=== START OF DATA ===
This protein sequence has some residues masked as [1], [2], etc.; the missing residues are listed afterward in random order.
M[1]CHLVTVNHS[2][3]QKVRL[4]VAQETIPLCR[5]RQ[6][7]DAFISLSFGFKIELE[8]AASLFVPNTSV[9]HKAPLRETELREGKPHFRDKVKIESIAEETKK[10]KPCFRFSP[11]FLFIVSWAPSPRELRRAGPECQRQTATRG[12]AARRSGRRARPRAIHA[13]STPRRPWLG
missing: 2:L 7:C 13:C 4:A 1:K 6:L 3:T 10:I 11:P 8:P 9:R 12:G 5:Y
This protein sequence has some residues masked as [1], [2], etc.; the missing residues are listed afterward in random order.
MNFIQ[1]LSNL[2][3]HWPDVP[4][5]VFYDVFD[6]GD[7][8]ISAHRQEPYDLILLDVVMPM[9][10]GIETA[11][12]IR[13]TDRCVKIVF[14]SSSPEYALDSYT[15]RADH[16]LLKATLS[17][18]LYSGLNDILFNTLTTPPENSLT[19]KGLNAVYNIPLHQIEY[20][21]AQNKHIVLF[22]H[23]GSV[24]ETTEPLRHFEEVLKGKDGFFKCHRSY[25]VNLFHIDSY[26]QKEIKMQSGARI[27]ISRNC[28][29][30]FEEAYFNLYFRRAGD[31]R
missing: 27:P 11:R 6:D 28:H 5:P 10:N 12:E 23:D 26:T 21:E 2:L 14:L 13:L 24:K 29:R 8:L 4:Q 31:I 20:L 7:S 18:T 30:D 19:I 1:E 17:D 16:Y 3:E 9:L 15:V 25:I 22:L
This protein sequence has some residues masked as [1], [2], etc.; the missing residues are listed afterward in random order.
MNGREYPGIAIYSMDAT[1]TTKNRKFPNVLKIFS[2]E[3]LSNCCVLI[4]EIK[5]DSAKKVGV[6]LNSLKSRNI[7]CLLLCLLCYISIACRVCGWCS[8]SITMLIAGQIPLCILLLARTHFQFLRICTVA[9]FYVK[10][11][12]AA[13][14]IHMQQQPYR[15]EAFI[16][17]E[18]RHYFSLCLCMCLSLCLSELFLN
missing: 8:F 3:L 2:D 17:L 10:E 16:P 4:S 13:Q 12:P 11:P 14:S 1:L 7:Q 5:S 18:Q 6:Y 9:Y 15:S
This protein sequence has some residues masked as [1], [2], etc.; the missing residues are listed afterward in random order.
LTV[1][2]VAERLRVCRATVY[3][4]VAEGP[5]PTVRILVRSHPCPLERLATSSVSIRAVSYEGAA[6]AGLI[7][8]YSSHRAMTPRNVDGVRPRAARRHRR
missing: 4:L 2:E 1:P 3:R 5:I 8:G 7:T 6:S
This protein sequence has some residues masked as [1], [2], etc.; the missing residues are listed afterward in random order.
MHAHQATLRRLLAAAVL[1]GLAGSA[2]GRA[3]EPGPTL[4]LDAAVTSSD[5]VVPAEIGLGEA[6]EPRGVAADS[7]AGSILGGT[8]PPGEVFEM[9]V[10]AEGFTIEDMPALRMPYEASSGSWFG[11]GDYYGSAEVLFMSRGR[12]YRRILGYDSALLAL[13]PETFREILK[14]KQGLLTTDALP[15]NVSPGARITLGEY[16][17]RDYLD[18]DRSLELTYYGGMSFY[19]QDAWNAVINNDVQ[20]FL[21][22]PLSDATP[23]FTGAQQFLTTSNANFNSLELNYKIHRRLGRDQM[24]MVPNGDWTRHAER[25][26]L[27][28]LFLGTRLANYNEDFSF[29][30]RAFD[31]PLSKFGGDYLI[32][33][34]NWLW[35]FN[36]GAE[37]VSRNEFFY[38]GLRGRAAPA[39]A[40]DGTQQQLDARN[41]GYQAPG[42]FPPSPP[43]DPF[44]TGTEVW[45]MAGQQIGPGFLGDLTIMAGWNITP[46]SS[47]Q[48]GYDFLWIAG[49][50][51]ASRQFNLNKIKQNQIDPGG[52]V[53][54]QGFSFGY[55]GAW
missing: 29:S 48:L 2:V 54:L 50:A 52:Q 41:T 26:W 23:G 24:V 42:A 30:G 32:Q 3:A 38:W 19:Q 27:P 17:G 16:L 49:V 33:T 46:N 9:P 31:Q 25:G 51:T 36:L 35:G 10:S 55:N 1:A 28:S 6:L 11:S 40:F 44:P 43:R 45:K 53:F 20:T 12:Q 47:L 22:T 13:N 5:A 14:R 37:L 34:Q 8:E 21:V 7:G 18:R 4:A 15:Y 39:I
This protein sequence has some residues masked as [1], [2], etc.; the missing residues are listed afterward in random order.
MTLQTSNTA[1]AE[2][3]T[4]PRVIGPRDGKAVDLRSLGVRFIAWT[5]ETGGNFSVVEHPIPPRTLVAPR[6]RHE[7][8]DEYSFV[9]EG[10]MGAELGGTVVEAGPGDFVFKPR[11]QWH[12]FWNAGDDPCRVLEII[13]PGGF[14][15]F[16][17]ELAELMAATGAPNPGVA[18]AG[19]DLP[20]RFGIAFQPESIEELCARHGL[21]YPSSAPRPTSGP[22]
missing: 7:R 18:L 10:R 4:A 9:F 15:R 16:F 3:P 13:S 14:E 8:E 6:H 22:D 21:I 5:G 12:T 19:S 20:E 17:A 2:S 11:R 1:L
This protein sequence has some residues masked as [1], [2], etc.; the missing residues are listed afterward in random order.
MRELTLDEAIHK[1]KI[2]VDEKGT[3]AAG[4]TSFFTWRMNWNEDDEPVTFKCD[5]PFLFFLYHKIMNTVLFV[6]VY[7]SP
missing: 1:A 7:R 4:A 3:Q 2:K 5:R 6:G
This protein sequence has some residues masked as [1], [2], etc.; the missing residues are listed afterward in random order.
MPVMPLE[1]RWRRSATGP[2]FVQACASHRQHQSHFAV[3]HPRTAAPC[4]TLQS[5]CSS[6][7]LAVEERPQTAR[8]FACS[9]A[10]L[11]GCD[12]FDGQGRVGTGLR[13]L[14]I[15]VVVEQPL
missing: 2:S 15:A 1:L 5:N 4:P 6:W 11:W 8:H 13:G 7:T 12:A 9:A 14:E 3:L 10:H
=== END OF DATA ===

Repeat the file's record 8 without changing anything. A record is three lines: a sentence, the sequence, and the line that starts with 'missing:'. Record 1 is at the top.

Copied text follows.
This protein sequence has some residues masked as [1], [2], etc.; the missing residues are listed afterward in random order.
MPVMPLE[1]RWRRSATGP[2]FVQACASHRQHQSHFAV[3]HPRTAAPC[4]TLQS[5]CSS[6][7]LAVEERPQTAR[8]FACS[9]A[10]L[11]GCD[12]FDGQGRVGTGLR[13]L[14]I[15]VVVEQPL
missing: 2:S 15:A 1:L 5:N 4:P 6:W 11:W 8:H 13:G 7:T 12:A 9:A 14:E 3:L 10:H